The dogs charge towards each other, but never get more than a few inches away. Still, they keep at it, panting and drooling and becoming more and more stressed out and frustrated.

The Guggenheim initially responded to animal welfare concerns by saying it had no intention of removing the work from the exhibit.

But, just four days later, museum officials reconsidered.

guggenheim-gallery-exterior-lightAccording to a report from NPR, the Guggenheim will pull the pieces from its upcoming exhibit, “Art and China after 1989: Theater of the World.”

The museum blamed “explicit and repeated threats of violence,” but provided no details.

An online petition demanding the museum remove the works garnered more than 600,000 signatures since it was posted five days ago, and protesters gathered outside the museum on Saturday, holding signs that say “suffering animals is not art.”

Even after that, the Guggenheim defended the pit bull video, calling it on Thursday “an intentionally challenging and provocative artwork that seeks to examine and critique systems of power and control. We recognize that the work may be upsetting. The curators of the exhibition hope that viewers will consider why the artists produced it and what they may be saying about the social conditions of globalization and the complex nature of the world we share.”

But on Monday the museum relented under the pressure and said it was pulling that work and two others, citing threats of violence and concern for the safety of its staff, visitors and the artists.

“Although these works have been exhibited in museums in Asia, Europe, and the United States, the Guggenheim regrets that explicit and repeated threats of violence have made our decision necessary,” the museum said in a statement. “As an arts institution committed to presenting a multiplicity of voices, we are dismayed that we must withhold works of art. Freedom of expression has always been and will remain a paramount value of the Guggenheim.”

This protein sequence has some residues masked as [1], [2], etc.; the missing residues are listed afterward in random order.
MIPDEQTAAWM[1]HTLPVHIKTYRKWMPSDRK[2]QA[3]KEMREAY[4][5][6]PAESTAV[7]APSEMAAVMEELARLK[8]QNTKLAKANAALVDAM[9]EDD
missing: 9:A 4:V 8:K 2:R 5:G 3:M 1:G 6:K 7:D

In another of the to-be-removed pieces, artist Xu Bing tattooed meaningless characters all over the bodies of two pigs, a boar and a sow, who were put on display, mating, in a museum exhibit in Beijing in 1994. The Guggenheim was to feature the video of that “performance” as well.

Also removed was a work featuring live animals — reptiles, amphibians, insects — that are trapped in a glass enclosure and proceed to eat and kill each other for the viewing pleasure of attendees.

Beagle B&B is a sight to see


During our year traveling across America in search of all things dog, Ace and I missed this place — a B&B in Idaho that resembles a giant beagle.

The Dog Bark Park Inn is located in the city of Cottonwood, population less than 1,000.

beagle2It serves as home base for husband and wife artists Dennis J. Sullivan and Frances Conklin, who opened the B&B in 2003.